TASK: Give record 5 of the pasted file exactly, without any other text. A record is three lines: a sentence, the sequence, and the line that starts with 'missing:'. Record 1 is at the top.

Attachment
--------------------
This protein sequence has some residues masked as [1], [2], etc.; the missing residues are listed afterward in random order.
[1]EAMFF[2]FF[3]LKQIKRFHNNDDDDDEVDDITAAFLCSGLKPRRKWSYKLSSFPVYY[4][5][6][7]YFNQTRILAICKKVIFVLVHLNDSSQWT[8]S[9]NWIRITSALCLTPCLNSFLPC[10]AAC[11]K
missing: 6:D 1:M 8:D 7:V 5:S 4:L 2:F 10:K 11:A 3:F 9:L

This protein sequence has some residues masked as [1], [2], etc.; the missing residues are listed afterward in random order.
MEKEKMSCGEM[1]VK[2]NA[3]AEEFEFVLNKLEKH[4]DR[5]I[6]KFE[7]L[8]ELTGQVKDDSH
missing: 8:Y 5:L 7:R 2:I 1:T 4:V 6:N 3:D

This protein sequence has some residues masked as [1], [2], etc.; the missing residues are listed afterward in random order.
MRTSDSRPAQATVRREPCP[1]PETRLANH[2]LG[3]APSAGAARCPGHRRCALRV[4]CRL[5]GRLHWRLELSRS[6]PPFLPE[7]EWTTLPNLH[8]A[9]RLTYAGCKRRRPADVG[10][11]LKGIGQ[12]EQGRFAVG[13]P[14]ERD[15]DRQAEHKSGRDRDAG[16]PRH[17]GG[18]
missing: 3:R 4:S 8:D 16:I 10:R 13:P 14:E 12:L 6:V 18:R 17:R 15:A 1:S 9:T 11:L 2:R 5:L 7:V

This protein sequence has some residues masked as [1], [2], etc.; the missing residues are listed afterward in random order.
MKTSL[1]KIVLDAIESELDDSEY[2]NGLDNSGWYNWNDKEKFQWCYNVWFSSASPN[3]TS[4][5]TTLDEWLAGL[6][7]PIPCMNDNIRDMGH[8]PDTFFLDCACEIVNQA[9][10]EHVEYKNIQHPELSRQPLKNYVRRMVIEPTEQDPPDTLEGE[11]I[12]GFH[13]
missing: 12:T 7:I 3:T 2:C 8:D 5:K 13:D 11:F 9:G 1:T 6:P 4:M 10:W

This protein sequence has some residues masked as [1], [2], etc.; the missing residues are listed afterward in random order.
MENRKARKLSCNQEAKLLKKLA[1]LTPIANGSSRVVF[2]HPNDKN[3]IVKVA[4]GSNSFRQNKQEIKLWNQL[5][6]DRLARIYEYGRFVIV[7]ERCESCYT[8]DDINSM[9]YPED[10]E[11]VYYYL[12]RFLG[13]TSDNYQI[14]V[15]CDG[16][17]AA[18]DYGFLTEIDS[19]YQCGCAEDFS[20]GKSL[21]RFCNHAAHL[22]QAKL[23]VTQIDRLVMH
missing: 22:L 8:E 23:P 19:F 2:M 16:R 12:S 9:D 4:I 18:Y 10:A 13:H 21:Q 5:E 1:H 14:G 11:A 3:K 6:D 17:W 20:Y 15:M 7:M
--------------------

This protein sequence has some residues masked as [1], [2], etc.; the missing residues are listed afterward in random order.
MENRKARKLSCNQEAKLLKKLA[1]LTPIANGSSRVVF[2]HPNDKN[3]IVKVA[4]GSNSFRQNKQEIKLWNQL[5][6]DRLARIYEYGRFVIV[7]ERCESCYT[8]DDINSM[9]YPED[10]E[11]VYYYL[12]RFLG[13]TSDNYQI[14]V[15]CDG[16][17]AA[18]DYGFLTEIDS[19]YQCGCAEDFS[20]GKSL[21]RFCNHAAHL[22]QAKL[23]VTQIDRLVMH
missing: 22:L 8:E 23:P 19:F 2:M 16:R 12:S 9:D 4:I 18:Y 10:A 13:H 21:Q 5:E 1:H 14:G 11:A 3:K 6:D 17:W 20:Y 15:M 7:M